Similarly, The Joint Commission, which is the nation’s oldest accrediting body in health care, requires that all licensed hospitals have a plan in place to achieve 96 hours of run time. There are other jurisdictions that have varying rules as well. The bottom line? It really varies from facility to facility and having those discussions up front with both the facility operators and the local authority having jurisdiction will be the ultimate deciding factor for generator run time.

Question: What are the options to bypass transfer switches for maintenance?

Bart Hogge: To completely bypass the automatic transfer switch enclosure, look into a solution similar to a uninterruptible power supply maintenance wrap. Investigate using a remote-control cabinet to control electrically operated circuit breakers or switches for a closed transition, electrically operated main-main input to the downstream distribution panel. The second main bypasses the ATS. Use a sync check relay to inhibit closed transition transfer if the sources are out of sync. Ensure that the two sources inherently will or can be made to be in sync.

Question: What are the fuel system run times and sizing requirements for the different applications?

Danna Jensen: NFPA 110: Standard for Emergency and Standby Power Systems defines different classes of emergency power supply systems that provides the minimum time, in hours, that the system is required to operate without being refueled or recharged. The requirements run anywhere between five minutes to 48 hours, so a class 5 requires five hours, 48 requires 48 hours, and so on. And there is one rating beyond 48-hours called “Class X,” which means the ultimate decision is up to the facility. Other codes mandate the class requirements: for instance, NFPA 99: Health Care Facilities Code says that hospital systems must be Class X, and then NFPA 110 defines what Class X means.

Five factors for a design topology in a hospital. Courtesy: CFE Media and Technology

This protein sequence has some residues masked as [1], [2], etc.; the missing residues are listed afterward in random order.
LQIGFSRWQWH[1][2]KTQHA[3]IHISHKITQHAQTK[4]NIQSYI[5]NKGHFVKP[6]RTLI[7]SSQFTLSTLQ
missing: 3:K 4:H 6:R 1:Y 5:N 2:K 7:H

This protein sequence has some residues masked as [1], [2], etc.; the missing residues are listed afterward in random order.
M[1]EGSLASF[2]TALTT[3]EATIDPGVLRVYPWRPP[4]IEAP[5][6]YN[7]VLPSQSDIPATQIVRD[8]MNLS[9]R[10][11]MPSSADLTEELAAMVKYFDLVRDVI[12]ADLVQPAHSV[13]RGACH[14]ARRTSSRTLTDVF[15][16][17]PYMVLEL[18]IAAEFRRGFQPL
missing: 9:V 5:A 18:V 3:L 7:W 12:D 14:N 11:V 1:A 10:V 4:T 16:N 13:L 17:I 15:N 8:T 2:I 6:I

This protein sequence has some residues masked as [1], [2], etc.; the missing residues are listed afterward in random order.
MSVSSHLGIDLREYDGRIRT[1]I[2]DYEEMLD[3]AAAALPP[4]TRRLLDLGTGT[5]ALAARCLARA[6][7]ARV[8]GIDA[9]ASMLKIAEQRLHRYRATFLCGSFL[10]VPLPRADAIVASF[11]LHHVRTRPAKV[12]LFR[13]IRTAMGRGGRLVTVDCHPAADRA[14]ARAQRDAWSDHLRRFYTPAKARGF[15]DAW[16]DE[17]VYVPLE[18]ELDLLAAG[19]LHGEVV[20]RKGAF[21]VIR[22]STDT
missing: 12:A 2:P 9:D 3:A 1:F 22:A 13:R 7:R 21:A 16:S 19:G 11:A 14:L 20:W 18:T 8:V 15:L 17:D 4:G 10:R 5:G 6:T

Five factors for a design topology in a hospital. Courtesy: CFE Media and Technology

Question: Do you see the implementation of the ring bus design for data center picking up or is it more for high-speed data centers (e.g., Tier 4)?

Bart Hogge: I have not seen a trend in implementation one way or the other. It is certainly a popular choice that we see implemented for projects we are involved in. My experience is that the size of the system (megawatt and quantity of capacity components) dictates the viability for our clients based on their budget. If the final infrastructure is installed on Day One and substantial future expansion and testing won’t be necessary, this solution may become more attractive.

Question: Have you seen any move toward natural gas generators or BLOOM fuel cells to backup data center loads so as to avoid the refueling issues you mentioned?

Bart Hogge: I am aware of those alternative fuel sources being implemented, certainly, but I have not observed a trend one way or the other and presently they are less often implemented. For natural gas, the owner and AHJ need to align on expectations for bulk fuel storage (if required). The capital expenditure versus operational expenditure and physical footprint comparison based on the size of the generator needs to be understood. We have more often seen fuel cell and other alternative energy technology used in microgrid and extended utility paralleling applications.

Question: Do you have experience with putting elevators and escalators on a generator? Considerations?

Danna Jensen: Including elevators on emergency power, specifically in a hospital, is not only highly recommended, but in most cases, it is required. If the elevator is considered part of an accessible means of egress per International Building Code (which an architect or life-safety consultant will typically define), it must be on emergency power.